LIVE STREAMING
Photo Linn Washington Jr.
Photo Linn Washington Jr.

Immigrant entrepreneurs: A universal drive for a better life

When Mike Yakusu arrived in Cape Town, South Africa, nearly two decades ago, this immigrant born in the perennially war-ravaged Congo didn’t have much more…

MORE IN THIS SECTION

"The Lincoln Lawyer"

May 20th, 2022

A well-deserved award

May 20th, 2022

Camilo's new single

May 19th, 2022

SHARE THIS CONTENT:

Yakusu came to Cape Town from Angola where his work for a family member delivering goods to areas in southern Angola became too dangerous because battles raged daily. 

Yakusu saw too many of his close friends in Angola killed doing the same delivery work. He knew the probability of sudden death loomed too large if he stayed in Angola doing what he was doing despite that job providing the desperately needed income that led him to Angola in the first place.

South Africa, like the United States, is a magnet for many immigrants. Immigrants come because South Africa affords economic advancement opportunities unavailable in their homelands, places where dire conditions too often come from exploitative international financial and political forces. 

That glimmer in South Africa of possible economic advancement draws immigrants like Yakusu from across sub-Saharan Africa (East-West-Central). Immigrants come irrespective of South Africa having one of the world’s highest levels of income inequality. 

Nearly 50 percent of persons in South Africa live in poverty, nearly double Philadelphia’s poverty rate. Impoverished South Africans live on incomes of less than $100 U.S. dollars per month and that’s if they are lucky because most of South Africa’s poor survive on far less income. Incredibly, bad conditions for Philadelphia’s poor are far better than what impoverished South Africans experience.

Yakusu knows the deprivations of living poor in South Africa. When he first arrived, he lived homeless and worked basically scrounging for pocket change from kind-hearted drivers who he directed to already free on-street parking spaces. 

Immigrants do contribute much to the economic growth and economic well being of their adopted countries rather they live in Philadelphia or Cape Town.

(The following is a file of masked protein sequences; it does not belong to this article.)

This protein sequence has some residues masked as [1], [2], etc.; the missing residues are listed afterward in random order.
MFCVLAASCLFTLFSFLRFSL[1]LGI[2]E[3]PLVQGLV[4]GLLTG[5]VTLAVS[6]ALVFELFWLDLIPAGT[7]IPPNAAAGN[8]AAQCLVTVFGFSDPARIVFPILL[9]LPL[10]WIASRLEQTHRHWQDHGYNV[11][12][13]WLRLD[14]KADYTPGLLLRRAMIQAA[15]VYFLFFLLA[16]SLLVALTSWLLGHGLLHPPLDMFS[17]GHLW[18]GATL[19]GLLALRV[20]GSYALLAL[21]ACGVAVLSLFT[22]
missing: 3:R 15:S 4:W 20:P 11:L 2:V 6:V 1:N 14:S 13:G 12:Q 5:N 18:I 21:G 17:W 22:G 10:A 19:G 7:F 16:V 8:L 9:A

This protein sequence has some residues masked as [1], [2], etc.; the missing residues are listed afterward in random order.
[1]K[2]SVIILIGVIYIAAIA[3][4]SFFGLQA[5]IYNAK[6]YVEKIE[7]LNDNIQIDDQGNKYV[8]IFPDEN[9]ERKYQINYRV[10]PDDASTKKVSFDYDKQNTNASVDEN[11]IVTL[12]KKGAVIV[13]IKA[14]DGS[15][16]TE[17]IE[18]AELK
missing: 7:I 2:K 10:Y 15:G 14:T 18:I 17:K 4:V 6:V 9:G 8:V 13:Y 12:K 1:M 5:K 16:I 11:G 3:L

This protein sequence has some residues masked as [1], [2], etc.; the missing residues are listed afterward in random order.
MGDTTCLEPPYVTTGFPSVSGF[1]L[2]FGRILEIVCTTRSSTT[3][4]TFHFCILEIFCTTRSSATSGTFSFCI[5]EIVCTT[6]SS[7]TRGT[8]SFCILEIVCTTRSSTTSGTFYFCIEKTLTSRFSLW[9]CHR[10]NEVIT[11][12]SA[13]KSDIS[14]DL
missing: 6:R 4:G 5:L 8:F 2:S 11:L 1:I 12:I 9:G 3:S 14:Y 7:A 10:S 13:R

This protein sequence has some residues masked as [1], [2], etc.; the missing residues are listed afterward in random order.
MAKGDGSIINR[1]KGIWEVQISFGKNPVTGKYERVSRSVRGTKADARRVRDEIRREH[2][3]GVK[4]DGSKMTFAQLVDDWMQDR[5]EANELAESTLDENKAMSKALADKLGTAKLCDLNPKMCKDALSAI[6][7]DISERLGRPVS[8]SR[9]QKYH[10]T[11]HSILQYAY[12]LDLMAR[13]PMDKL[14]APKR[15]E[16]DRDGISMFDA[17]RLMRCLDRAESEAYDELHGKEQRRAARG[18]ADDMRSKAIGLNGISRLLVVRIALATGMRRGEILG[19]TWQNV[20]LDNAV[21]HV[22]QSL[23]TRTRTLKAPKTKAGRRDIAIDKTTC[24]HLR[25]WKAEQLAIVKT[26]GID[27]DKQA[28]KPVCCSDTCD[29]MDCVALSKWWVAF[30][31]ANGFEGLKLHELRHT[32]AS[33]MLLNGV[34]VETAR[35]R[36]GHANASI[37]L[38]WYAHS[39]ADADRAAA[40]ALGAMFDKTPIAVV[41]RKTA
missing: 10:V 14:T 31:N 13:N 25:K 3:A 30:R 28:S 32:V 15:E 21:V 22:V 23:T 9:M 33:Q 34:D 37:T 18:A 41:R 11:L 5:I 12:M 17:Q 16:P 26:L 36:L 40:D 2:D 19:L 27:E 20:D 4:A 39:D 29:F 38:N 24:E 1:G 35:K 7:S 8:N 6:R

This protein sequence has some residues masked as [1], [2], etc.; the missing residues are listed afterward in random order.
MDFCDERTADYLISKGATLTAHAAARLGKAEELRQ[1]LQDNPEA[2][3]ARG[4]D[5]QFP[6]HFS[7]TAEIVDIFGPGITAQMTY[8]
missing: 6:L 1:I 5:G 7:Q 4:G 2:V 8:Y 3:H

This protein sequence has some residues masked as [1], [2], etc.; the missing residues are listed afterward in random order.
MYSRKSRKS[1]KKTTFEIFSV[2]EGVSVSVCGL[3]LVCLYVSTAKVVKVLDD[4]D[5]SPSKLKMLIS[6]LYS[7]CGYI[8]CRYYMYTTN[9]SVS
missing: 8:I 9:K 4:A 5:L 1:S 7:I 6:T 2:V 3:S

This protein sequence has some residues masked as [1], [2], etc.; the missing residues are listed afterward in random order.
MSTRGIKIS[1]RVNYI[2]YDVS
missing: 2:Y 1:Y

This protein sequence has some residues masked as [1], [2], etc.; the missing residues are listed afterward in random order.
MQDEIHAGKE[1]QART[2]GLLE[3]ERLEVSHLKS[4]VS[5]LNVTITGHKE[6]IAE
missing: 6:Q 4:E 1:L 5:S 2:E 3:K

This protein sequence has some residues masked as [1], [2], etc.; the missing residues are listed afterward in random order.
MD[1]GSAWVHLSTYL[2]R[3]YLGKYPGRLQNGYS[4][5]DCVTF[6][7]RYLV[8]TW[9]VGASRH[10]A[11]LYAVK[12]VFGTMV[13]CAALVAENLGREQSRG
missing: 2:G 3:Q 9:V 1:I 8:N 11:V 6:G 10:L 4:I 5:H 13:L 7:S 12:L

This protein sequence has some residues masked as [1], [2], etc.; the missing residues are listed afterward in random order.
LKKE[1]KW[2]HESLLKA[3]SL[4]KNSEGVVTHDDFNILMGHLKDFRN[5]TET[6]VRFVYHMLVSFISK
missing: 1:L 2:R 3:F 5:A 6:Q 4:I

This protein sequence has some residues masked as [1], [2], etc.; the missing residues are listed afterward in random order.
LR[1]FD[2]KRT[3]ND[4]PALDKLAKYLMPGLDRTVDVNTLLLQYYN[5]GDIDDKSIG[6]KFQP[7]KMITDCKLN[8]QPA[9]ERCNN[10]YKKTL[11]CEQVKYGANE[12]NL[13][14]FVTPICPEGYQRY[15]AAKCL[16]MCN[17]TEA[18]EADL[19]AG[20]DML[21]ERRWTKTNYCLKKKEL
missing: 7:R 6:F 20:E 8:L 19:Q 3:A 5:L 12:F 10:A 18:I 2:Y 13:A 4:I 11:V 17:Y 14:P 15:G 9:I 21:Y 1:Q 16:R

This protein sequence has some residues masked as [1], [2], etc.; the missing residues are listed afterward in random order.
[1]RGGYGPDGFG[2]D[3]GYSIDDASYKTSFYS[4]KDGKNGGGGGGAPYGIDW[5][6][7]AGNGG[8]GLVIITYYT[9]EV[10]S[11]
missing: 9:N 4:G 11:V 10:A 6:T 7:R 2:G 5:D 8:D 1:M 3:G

Like many immigrants in Philadelphia, Pennsylvania and around America, the ever-enterprising Yakusu turned to entrepreneurship – he created his own business as a driver where he takes residents of Cape Town and visitors to that beautiful city to their destinations.

Yakusu worked his way up from hustling pocket-change from persons parking to owning a car service with three vehicles where he is able to employ others. He often drives seven days a week, even 100-mile daily trips taking tourists down to the Cape of Good Hope.

“People ask me how I have what I have? I work hard. I work hard!” Yakusu said during a conversation with a customer while driving back to Cape Town from the famed wine region outside Stellenbosch.

In Philadelphia, there are between 40,000-and-50,000+ business owned by immigrant entrepreneurs according to varying figures contained in separate reports issued last year by the American Immigration Council and the New America Economy conducted in conjunction with the City of Philadelphia’s Office of Immigration.

Immigrant entrepreneurs are nearly ten percent of all self-employed persons in Pennsylvania according to that American Immigration Council report. Those immigrant entrepreneurs generate $1.2-billion in business income.

Immigrants do contribute much to the economic growth and economic well being of their adopted countries rather they live in Philadelphia or Cape Town.

  • LEAVE A COMMENT:

  • Join the discussion! Leave a comment.

  • or
  • REGISTER
  • to comment.
  • LEAVE A COMMENT:

  • Join the discussion! Leave a comment.

  • or
  • REGISTER
  • to comment.
00:00 / 00:00
Ads destiny link